The FBI has engaged in "political policing," the ACLU said, including spying on peaceful activists. That raised the potential for abuse against innocent targets. The agency also claimed that it didn't need to demonstrate probable cause to use facial recognition, and couldn't confirm if it honored "constitutional obligations" to inform defendants in criminal cases when the tech was involved. And these concerns assume the systems are accurate, which they sometimes aren't -- the ACLU referred to studies showing racial and gender biases in facial recognition.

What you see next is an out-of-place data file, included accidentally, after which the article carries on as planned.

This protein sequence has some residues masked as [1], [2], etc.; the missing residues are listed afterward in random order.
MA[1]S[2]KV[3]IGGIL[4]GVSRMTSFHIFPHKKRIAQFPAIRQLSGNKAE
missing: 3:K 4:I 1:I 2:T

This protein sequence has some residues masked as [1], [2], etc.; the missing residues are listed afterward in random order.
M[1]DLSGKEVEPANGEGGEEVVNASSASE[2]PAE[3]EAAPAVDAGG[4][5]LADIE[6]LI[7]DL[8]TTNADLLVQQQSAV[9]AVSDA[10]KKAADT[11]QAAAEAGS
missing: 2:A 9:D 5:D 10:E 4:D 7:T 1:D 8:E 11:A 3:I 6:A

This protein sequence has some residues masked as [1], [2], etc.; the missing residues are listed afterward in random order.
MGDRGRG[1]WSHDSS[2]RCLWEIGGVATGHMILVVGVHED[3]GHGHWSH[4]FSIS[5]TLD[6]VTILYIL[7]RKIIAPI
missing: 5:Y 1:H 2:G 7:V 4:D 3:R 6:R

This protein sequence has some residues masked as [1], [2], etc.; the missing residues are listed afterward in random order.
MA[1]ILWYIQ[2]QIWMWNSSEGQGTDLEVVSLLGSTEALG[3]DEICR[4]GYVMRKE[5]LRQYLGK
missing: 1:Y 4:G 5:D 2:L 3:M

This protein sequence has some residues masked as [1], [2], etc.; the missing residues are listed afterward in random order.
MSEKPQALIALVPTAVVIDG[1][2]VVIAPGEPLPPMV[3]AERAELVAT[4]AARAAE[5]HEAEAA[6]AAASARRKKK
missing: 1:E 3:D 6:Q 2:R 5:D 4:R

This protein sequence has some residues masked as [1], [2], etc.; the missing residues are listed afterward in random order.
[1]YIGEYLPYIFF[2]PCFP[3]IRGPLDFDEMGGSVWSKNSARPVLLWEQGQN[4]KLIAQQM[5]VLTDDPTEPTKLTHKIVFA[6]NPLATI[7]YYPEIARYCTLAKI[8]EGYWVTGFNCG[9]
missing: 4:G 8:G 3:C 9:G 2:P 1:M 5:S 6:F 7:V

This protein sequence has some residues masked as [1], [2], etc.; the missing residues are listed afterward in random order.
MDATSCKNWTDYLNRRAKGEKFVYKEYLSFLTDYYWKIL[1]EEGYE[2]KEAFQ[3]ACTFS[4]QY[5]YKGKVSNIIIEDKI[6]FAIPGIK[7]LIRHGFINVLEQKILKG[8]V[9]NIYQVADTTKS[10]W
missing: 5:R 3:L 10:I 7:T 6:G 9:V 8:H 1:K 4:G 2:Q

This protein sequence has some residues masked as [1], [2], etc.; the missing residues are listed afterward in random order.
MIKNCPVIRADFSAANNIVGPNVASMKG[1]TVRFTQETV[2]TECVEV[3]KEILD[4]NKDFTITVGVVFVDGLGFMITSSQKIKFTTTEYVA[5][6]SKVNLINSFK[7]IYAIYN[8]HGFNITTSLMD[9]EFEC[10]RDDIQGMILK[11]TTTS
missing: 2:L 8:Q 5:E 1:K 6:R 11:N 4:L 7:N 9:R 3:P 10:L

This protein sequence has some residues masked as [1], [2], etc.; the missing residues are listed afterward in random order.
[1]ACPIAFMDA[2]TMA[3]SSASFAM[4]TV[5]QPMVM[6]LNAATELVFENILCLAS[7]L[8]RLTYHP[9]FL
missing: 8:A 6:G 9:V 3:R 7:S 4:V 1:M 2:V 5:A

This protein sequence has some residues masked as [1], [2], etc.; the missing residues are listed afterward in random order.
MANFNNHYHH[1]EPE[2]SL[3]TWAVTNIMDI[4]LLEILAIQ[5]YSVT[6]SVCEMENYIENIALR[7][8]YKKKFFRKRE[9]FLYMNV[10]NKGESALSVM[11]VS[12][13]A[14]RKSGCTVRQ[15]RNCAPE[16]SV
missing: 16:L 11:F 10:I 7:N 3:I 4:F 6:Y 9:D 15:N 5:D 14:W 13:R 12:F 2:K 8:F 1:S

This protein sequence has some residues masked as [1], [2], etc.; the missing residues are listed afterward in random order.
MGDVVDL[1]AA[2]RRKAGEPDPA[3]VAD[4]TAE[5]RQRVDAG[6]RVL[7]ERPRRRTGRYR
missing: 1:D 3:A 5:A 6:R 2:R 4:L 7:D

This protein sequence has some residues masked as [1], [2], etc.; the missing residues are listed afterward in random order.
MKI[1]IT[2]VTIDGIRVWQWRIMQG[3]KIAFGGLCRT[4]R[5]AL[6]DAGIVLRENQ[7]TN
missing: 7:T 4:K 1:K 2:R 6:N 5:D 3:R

This isn't the first time the ACLU has pressed for disclosure. It filed Freedom of Information Act requests with the FBI and DEA in January. Both agencies recognized the requests, but didn't provide any "responsive documents," the ACLU said.
However the agencies respond to the lawsuit, they'll be swept up in a mounting opposition to unfettered use of facial recognition. California and the city of San Francisco recently passed measures banning key government uses of facial recognition, and companies like Facebook have shied away from past uses. There's an increasing sense that the privacy risks are too great to ignore, and that there should be at least some baseline restrictions on when facial recognition comes into play.